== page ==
PRP, on the contrary, has been shown to enhance tissue granulation, epithelialization, and contraction by releasing vascular endothelial factor, which promotes angiogenesis, platelet-derived growth factor, and transforming growth factor-β (23). These factors contribute to the migration of leukocytes to the site of the wound as well as to the proliferation of fibroblasts in myofibroblasts and to the synthesis of the constituents of the ECM.
The differences noted between the two groups in our case though may be due to the adipokines that are released by adipocytes (21). Adipokines have a profound impact on the immune and inflammatory response. The negative influence of adipokines on the systemic immune response may influence the healing process, although the direct proof for this is lacking. Impaired peripheral blood mononuclear cell function, decreased lymphocyte proliferation, and altered peripheral cytokine levels have also been reported (21). Since, during the preparation of AFG, adipocytes may be infused and these may in turn release adipokines, the better granulation, epithelialization, and wound contraction in PRP versus AFG may be attributed to the negative effects of adipokines in AFG.
This does not suffice to say that other systemic factors may impede wound healing such as obesity, non-steroidal anti-inflammatory drug (NSAID) use, and glucocorticoids. In our case particularly, patients were put on either paracetamol or NSAID use following the procedure. Its use may have impeded wound healing.

Difference noted in granulation and epithelialization among the different wound types
The results from our study showed that diabetic wounds had faster granulation, as well as epithelialization rates among the wound types. Our findings were similar to those of Wilcox et al. (24), who reported faster healing rates among diabetic wounds as compared with arterial, in his study. The differences may be attributed to the fact that in most cases, the reduced perfusion in arterial wounds impairs wound healing worse when compared with diabetic and hematological wounds, whose underlying factors can be managed easily to facilitate wound healing.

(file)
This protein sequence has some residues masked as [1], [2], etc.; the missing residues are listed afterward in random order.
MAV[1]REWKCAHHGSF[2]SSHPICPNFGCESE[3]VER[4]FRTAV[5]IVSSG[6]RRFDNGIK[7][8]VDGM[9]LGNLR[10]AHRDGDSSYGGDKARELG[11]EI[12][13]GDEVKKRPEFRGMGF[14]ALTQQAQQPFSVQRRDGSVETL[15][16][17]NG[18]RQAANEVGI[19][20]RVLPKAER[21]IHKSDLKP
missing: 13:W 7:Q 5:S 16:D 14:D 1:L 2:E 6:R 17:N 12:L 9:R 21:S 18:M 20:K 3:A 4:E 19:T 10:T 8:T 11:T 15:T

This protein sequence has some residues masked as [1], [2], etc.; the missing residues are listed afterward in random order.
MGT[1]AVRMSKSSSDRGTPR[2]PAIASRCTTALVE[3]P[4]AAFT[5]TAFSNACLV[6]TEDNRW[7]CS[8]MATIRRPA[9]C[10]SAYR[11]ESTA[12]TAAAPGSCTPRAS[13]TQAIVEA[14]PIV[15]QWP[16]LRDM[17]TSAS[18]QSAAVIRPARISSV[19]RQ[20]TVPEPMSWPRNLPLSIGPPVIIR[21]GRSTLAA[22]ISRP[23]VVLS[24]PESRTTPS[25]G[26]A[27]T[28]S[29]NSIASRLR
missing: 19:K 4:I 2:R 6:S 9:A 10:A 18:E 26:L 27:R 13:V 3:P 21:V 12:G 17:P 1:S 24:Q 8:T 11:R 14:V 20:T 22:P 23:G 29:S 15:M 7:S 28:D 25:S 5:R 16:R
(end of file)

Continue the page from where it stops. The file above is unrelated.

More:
Complications: Pain and Infection
The complications noted in our study were pain and infection. Pain was reduced in both groups with more analgesic effect among PRP compared with the AFG group. The reduction in pain following augmentation is similar to the findings of Manneli et al. (25).
On infections, similar studies have reported infection rates following either AFG or PRP augmentation. A systematic review and meta-analysis on the “Use of platelet rich plasma gel on wound healing” shows that in patients augmented with PRP (26), infection rates are lower than other methods. As for the AFG, infection rates have also been reported to occur commonly (27). In our case, the discrepancy on the infection rates between the groups could be attributed to the low sample size employed, and as a result, chance. Similarly, it might be that in those with infections, these had occurred prior to the augmentation and were not picked up since biopsies before the augmentation were not done.

Tissue cultures were not taken at day 0 of the study, thus the onset of infection was difficult to discern.
Owing to the study duration, our study utilized a small sample and thus the findings might not fully represent the general population.



AFGs and PRP are useful adjuvants in the management of chronic wounds, as demonstrated in the study with PRP-treated wounds having a slightly faster rate of healing and better pain control. PRP is also relatively easier to harvest; however, both groups have significant and similar clinical outcomes.

Suggestion for Further Studies
RCT studies to investigate the mechanism of action including molecular and histological changes to a chronic wound treated with either intervention.
Despite our small sample, our findings are hypothesis-generating and prove that a larger, multicenter trial is possible.

Author contributions
All authors equally contributed to conceptualization, formal analysis, data curation, funding acquisition, investigation, methodology, visualization and in writing, reviewing and editing of the original draft.